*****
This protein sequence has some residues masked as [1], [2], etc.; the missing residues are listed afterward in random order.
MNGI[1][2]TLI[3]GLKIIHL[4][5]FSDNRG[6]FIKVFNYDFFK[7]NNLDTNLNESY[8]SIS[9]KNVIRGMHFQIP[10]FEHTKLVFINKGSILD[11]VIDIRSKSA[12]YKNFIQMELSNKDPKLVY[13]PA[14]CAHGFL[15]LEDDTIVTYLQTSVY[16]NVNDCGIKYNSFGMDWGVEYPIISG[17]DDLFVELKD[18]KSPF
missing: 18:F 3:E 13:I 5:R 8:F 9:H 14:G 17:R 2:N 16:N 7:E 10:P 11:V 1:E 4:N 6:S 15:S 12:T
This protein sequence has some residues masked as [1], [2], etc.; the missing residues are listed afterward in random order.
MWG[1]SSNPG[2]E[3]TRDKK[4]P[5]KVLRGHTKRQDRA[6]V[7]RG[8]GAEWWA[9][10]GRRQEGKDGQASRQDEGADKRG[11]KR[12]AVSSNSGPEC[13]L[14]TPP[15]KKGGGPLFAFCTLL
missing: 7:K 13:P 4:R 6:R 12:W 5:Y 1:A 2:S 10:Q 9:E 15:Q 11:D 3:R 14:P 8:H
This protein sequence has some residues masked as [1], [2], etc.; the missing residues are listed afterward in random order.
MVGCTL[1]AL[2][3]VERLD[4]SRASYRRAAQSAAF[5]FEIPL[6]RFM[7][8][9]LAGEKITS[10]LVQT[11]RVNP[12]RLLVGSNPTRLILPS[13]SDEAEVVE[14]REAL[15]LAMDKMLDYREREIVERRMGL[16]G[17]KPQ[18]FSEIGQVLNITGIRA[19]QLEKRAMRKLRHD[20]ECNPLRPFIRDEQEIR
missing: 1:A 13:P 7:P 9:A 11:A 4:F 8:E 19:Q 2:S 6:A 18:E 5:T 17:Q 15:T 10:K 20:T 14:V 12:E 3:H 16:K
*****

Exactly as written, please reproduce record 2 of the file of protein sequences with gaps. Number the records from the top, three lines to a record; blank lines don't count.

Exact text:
This protein sequence has some residues masked as [1], [2], etc.; the missing residues are listed afterward in random order.
MWG[1]SSNPG[2]E[3]TRDKK[4]P[5]KVLRGHTKRQDRA[6]V[7]RG[8]GAEWWA[9][10]GRRQEGKDGQASRQDEGADKRG[11]KR[12]AVSSNSGPEC[13]L[14]TPP[15]KKGGGPLFAFCTLL
missing: 7:K 13:P 4:R 6:R 12:W 5:Y 1:A 2:S 10:Q 9:E 15:Q 11:D 3:R 14:P 8:H